Paxton, part of a rotation beset by injuries for much of the season, spent two months on the disabled list. He totaled 136 innings on the year, which actually was the second most on the club behind only Ariel Miranda. Seattle was without Drew Smyly all year, Hisashi Iwakuma for five months and Felix Hernandez for four.
"We were in the race for the Wild Card, but pitching injuries hurt us," designated hitter Nelson Cruz said. "That was a big thing. A lot of young guys did a great job, and even the veterans we traded for did awesome. Hopefully this is a process for what's coming next year. Everything is about pitching. When pitching is working, definitely we can go a long way."
The Mariners wound up tying a Major League record by using 40 pitchers, including a club-record 17 starters. They used a total of 61 players on the year, the second most in MLB history. And they still managed to hang in the Wild Card chase until running out of gas in the second half of September.
"Bittersweet," was the word Servais used as he prepared to say goodbyes to his players. "Expectations coming into the season were very high, as they should have been. I really liked our club, and unfortunately, when the story is told, we never really had that full club together for an extended period of time. And that happens to a lot of clubs. Some clubs overcome it. We weren't able to.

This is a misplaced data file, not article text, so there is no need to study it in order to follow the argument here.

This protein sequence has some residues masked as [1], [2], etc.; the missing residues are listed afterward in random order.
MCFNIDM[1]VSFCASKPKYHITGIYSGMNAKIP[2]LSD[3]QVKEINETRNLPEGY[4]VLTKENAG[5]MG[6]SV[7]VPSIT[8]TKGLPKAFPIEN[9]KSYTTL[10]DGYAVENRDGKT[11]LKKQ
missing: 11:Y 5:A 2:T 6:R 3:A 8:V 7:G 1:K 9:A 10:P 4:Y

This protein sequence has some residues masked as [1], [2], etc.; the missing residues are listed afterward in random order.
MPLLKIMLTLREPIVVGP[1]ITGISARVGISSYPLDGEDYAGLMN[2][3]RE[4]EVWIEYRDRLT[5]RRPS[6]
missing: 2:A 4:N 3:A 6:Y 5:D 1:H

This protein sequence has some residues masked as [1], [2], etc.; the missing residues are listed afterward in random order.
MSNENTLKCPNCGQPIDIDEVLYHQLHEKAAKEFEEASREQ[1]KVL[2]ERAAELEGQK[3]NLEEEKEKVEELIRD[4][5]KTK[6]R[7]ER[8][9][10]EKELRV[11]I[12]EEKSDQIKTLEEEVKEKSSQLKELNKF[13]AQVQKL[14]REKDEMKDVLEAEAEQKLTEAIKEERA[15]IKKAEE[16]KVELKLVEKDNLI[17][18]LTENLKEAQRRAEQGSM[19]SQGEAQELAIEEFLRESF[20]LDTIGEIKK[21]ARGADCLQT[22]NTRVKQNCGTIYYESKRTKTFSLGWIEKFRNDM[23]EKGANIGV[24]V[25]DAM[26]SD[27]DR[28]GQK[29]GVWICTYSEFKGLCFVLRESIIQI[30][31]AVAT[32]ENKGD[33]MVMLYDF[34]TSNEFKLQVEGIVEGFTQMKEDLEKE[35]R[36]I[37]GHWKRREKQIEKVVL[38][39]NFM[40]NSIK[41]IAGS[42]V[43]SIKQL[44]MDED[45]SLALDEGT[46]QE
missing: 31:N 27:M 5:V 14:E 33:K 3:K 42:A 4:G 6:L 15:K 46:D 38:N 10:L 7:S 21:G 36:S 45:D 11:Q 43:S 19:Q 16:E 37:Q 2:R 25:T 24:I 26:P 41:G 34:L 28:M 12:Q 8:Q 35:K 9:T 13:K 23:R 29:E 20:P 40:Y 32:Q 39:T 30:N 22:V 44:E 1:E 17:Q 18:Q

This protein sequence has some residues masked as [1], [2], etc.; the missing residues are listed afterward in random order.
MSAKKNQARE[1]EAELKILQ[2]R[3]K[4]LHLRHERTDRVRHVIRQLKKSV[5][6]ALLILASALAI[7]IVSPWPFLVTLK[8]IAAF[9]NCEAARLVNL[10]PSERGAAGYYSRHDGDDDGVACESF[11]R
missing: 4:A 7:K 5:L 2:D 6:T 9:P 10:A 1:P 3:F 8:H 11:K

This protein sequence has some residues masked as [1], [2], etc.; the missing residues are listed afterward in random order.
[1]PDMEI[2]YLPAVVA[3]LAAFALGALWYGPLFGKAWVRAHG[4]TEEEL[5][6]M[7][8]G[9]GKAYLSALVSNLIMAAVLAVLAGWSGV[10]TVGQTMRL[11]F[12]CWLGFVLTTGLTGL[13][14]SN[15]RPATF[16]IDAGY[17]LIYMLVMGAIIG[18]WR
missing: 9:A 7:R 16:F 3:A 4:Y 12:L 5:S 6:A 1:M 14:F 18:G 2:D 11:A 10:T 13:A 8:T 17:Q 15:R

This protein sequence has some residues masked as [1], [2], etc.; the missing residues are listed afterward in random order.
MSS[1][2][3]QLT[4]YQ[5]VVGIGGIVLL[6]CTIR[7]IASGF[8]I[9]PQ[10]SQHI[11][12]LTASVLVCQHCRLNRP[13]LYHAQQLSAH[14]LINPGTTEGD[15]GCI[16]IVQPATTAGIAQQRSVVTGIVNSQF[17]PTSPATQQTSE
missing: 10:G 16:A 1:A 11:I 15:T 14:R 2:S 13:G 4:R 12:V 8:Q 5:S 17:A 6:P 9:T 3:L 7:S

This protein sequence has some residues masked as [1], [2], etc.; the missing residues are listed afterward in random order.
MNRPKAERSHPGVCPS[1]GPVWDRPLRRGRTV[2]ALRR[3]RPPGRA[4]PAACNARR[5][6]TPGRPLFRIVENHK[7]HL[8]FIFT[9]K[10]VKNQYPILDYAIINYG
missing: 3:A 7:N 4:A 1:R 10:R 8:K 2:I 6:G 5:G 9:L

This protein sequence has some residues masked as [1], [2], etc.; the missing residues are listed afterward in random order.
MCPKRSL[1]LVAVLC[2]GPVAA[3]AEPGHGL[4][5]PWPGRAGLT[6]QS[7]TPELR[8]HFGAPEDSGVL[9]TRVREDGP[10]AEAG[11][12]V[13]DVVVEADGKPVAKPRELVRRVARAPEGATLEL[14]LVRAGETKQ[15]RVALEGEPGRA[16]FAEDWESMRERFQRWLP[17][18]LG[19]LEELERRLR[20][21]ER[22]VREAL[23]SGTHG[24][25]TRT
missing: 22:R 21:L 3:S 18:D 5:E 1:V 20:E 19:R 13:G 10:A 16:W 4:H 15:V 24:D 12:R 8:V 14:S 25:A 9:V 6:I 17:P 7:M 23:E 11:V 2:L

"But this is an opportunity for us to reflect where we're headed going forward as an organization, and I've already got my mind working that way. How do we address some of the deficiencies we've had this year and be creative doing it? Explaining to guys, 'Here's where we're at and what we need to do to move forward,' and then getting after it. That's what it's going to take."
Servais says he'll employ some new training methods next Spring Training, hinting at setting up more game-speed drills to practice baserunning and defensive situations that troubled the club often this season.
The Mariners' skipper doesn't expect sweeping roster changes this offseason, now that a youthful outfield has been added to a core group already in place. The biggest challenge is to supplement that group and stay healthy. He'll get no arguments there from the players who form the current nucleus.
"It was a tough season for us, dealing with injuries and stuff," Paxton said. "I thought we did a nice job of hanging in there. It's tough when you lose four of your five starting pitchers for the majority of the season. We had some guys come in who really worked hard and kept us in a fighting position into September.
"Unfortunately, we couldn't get it done. But coming in next year, I think we've got a really good core. And as long as we can stay healthy and on the field, we're going to be competitive."
Greg Johns has covered the Mariners since 1997, and for MLB.com since 2011. Follow him on Twitter @GregJohnsMLB. This story was not subject to the approval of Major League Baseball or its clubs.